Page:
“Steadfastness” of a predicate is a common part of the (ISO) specification. It refers to the fact the predicate, in presence of an “output argument” that is instantiated, behaves as if it were not, with unification of a separately computed “output argument” with the passed argument at the very end.
However, it seems that predicates could profit from taking a peek at the output argument to be able to “fail fast” instead of pressing on to the end and finding out that, when all is said and done, unification will fail. This just drives up resource usage.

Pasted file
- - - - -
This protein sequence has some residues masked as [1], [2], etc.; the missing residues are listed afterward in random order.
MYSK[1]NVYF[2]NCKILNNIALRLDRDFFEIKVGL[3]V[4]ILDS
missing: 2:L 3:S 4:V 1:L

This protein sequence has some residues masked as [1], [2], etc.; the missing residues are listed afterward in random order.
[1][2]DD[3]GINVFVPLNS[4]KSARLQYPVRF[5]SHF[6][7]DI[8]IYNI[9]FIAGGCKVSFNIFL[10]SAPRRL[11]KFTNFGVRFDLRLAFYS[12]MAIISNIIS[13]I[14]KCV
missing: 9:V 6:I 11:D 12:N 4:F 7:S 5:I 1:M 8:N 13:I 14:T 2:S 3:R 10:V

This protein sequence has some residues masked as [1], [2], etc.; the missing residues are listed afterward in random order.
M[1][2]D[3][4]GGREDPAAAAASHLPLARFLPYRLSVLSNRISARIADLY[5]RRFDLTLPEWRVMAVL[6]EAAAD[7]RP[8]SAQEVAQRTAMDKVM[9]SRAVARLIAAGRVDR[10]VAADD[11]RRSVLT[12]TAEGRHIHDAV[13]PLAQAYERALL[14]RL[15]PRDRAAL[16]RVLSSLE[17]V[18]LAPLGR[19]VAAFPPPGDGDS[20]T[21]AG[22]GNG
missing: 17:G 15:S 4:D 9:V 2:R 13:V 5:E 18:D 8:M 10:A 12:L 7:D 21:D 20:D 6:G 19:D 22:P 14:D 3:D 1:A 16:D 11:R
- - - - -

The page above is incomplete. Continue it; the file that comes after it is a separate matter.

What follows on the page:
I can think of these reasons:
- Easy to standardize on. It is very clear what “steadfastness” implies, but “failfastness” is much more arbitrary and may lead to unwelcome disucssions.
- It’s easy to implement.
- The tradeoff between having to perform additional predicate entry checks in all cases vs. having the ability to fail fast occasionally is not so great (and possibly worse on machines from the mid-90s with 16 MiB RAM and 50 MHz CPU). In any case, it depends on the problem.
But then again, steadfastness is easily added to failfast predicates by using fresh variables for the “output arguments” on call, cutting, then unifying with whatever was expected. Going from steadfast predicates to failfast ones, is, however, impossible.